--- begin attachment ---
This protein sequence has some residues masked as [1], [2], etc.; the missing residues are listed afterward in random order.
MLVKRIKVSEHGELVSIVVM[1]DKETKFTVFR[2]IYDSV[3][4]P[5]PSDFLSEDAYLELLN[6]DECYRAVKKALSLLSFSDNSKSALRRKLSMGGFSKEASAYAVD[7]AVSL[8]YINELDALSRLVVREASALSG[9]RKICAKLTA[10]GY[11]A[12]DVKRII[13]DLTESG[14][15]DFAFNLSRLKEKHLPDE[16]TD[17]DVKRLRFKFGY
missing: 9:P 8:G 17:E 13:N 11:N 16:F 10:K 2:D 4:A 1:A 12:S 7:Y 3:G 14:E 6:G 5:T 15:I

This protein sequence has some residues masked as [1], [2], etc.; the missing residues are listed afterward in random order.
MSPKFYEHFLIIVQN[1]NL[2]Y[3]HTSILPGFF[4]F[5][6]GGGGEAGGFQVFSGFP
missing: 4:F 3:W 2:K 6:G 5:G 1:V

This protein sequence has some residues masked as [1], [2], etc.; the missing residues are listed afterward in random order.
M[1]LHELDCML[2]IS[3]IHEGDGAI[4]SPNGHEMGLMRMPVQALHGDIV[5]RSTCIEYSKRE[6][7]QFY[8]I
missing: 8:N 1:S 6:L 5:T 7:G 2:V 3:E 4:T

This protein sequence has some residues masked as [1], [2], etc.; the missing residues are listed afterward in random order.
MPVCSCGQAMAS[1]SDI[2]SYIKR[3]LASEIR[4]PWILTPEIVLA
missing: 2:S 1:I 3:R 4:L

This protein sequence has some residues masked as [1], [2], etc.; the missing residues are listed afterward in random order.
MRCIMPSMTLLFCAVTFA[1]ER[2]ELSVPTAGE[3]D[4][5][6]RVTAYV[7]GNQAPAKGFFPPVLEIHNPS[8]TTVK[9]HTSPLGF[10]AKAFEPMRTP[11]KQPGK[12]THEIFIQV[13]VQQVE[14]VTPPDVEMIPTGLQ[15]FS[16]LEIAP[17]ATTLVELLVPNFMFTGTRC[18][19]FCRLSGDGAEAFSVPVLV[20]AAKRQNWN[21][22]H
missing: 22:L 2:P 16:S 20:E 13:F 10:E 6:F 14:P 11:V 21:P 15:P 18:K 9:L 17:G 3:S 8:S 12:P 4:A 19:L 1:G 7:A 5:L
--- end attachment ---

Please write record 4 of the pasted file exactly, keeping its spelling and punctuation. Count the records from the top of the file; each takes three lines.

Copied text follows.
This protein sequence has some residues masked as [1], [2], etc.; the missing residues are listed afterward in random order.
MPVCSCGQAMAS[1]SDI[2]SYIKR[3]LASEIR[4]PWILTPEIVLA
missing: 2:S 1:I 3:R 4:L